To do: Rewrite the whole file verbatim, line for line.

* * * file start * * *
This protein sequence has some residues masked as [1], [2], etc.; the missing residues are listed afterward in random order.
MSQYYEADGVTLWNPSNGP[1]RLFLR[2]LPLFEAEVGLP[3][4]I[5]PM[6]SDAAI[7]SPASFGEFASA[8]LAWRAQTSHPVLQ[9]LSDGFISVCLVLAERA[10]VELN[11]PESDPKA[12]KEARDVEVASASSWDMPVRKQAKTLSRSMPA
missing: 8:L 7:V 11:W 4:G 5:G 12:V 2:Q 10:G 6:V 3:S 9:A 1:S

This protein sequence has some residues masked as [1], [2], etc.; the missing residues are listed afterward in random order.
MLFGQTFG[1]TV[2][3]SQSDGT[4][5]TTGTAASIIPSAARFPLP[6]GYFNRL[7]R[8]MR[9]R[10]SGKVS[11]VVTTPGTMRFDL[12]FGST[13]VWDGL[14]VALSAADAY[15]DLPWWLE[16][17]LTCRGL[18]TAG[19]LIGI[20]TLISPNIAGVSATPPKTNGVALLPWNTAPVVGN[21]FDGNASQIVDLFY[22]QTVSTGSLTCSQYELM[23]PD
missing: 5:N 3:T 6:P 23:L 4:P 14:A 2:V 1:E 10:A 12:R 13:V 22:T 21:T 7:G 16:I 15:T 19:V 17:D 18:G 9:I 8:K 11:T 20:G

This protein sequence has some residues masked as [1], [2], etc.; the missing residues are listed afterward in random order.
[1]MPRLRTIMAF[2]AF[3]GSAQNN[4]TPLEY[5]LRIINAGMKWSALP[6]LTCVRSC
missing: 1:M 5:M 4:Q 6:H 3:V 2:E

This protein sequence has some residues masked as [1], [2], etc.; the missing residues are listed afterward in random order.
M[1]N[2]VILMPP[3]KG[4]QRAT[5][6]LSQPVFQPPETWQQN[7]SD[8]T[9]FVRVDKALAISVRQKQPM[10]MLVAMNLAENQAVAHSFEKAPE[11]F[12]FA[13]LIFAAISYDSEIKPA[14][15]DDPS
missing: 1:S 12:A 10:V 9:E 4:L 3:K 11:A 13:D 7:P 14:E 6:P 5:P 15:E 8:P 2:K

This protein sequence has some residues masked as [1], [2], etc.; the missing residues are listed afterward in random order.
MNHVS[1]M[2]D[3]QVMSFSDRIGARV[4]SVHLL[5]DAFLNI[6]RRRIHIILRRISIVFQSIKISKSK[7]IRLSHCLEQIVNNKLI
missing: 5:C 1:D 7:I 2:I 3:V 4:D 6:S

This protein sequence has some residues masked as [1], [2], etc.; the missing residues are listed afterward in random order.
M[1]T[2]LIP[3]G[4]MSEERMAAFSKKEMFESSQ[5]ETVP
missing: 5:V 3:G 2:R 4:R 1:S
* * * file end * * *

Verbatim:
This protein sequence has some residues masked as [1], [2], etc.; the missing residues are listed afterward in random order.
MSQYYEADGVTLWNPSNGP[1]RLFLR[2]LPLFEAEVGLP[3][4]I[5]PM[6]SDAAI[7]SPASFGEFASA[8]LAWRAQTSHPVLQ[9]LSDGFISVCLVLAERA[10]VELN[11]PESDPKA[12]KEARDVEVASASSWDMPVRKQAKTLSRSMPA
missing: 8:L 7:V 11:W 4:G 5:G 12:V 2:Q 10:G 6:V 3:S 9:A 1:S

This protein sequence has some residues masked as [1], [2], etc.; the missing residues are listed afterward in random order.
MLFGQTFG[1]TV[2][3]SQSDGT[4][5]TTGTAASIIPSAARFPLP[6]GYFNRL[7]R[8]MR[9]R[10]SGKVS[11]VVTTPGTMRFDL[12]FGST[13]VWDGL[14]VALSAADAY[15]DLPWWLE[16][17]LTCRGL[18]TAG[19]LIGI[20]TLISPNIAGVSATPPKTNGVALLPWNTAPVVGN[21]FDGNASQIVDLFY[22]QTVSTGSLTCSQYELM[23]PD
missing: 5:N 3:T 6:P 23:L 4:P 14:A 2:V 1:E 10:A 12:R 13:V 22:T 21:T 7:G 16:I 15:T 19:V 17:D 18:G 9:I 8:K 11:T 20:G

This protein sequence has some residues masked as [1], [2], etc.; the missing residues are listed afterward in random order.
[1]MPRLRTIMAF[2]AF[3]GSAQNN[4]TPLEY[5]LRIINAGMKWSALP[6]LTCVRSC
missing: 1:M 5:M 4:Q 6:H 3:V 2:E

This protein sequence has some residues masked as [1], [2], etc.; the missing residues are listed afterward in random order.
M[1]N[2]VILMPP[3]KG[4]QRAT[5][6]LSQPVFQPPETWQQN[7]SD[8]T[9]FVRVDKALAISVRQKQPM[10]MLVAMNLAENQAVAHSFEKAPE[11]F[12]FA[13]LIFAAISYDSEIKPA[14][15]DDPS
missing: 1:S 12:A 10:V 9:E 4:L 3:K 11:A 13:D 7:P 14:E 6:P 5:P 15:E 8:P 2:K

This protein sequence has some residues masked as [1], [2], etc.; the missing residues are listed afterward in random order.
MNHVS[1]M[2]D[3]QVMSFSDRIGARV[4]SVHLL[5]DAFLNI[6]RRRIHIILRRISIVFQSIKISKSK[7]IRLSHCLEQIVNNKLI
missing: 5:C 1:D 7:I 2:I 3:V 4:D 6:S

This protein sequence has some residues masked as [1], [2], etc.; the missing residues are listed afterward in random order.
M[1]T[2]LIP[3]G[4]MSEERMAAFSKKEMFESSQ[5]ETVP
missing: 5:V 3:G 2:R 4:R 1:S